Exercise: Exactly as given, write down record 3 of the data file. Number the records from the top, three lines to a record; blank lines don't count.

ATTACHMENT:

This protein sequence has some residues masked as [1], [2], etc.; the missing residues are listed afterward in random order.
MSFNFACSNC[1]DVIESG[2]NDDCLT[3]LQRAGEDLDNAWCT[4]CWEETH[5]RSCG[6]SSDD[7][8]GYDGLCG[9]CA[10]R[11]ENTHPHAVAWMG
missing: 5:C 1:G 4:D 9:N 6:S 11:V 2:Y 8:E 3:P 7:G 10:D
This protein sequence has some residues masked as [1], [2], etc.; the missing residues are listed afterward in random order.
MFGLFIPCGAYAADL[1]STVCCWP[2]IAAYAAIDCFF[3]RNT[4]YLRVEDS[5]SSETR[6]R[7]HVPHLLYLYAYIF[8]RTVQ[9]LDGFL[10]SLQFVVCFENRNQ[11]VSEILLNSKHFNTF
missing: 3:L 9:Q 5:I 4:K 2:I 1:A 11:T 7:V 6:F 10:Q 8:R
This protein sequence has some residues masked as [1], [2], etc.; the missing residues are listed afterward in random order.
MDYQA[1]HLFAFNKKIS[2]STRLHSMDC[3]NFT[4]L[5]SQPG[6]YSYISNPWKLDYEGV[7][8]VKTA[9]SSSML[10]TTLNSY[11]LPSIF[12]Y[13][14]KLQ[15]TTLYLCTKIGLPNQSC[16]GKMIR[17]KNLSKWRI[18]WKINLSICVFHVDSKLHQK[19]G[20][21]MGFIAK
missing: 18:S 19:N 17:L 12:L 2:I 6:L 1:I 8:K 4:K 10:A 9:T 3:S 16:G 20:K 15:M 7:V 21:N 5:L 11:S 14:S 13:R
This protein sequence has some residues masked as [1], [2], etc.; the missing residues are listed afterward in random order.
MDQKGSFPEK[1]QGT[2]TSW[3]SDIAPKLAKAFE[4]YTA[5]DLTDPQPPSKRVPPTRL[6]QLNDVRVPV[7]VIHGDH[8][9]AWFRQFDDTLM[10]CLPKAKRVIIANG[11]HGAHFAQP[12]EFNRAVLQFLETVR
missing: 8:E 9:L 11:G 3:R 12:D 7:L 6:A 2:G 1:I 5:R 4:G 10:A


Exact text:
This protein sequence has some residues masked as [1], [2], etc.; the missing residues are listed afterward in random order.
MDYQA[1]HLFAFNKKIS[2]STRLHSMDC[3]NFT[4]L[5]SQPG[6]YSYISNPWKLDYEGV[7][8]VKTA[9]SSSML[10]TTLNSY[11]LPSIF[12]Y[13][14]KLQ[15]TTLYLCTKIGLPNQSC[16]GKMIR[17]KNLSKWRI[18]WKINLSICVFHVDSKLHQK[19]G[20][21]MGFIAK
missing: 18:S 19:N 17:L 12:L 2:I 6:L 1:I 8:K 4:K 10:A 9:T 3:S 16:G 20:K 15:M 7:V 21:N 5:L 11:S 14:S 13:R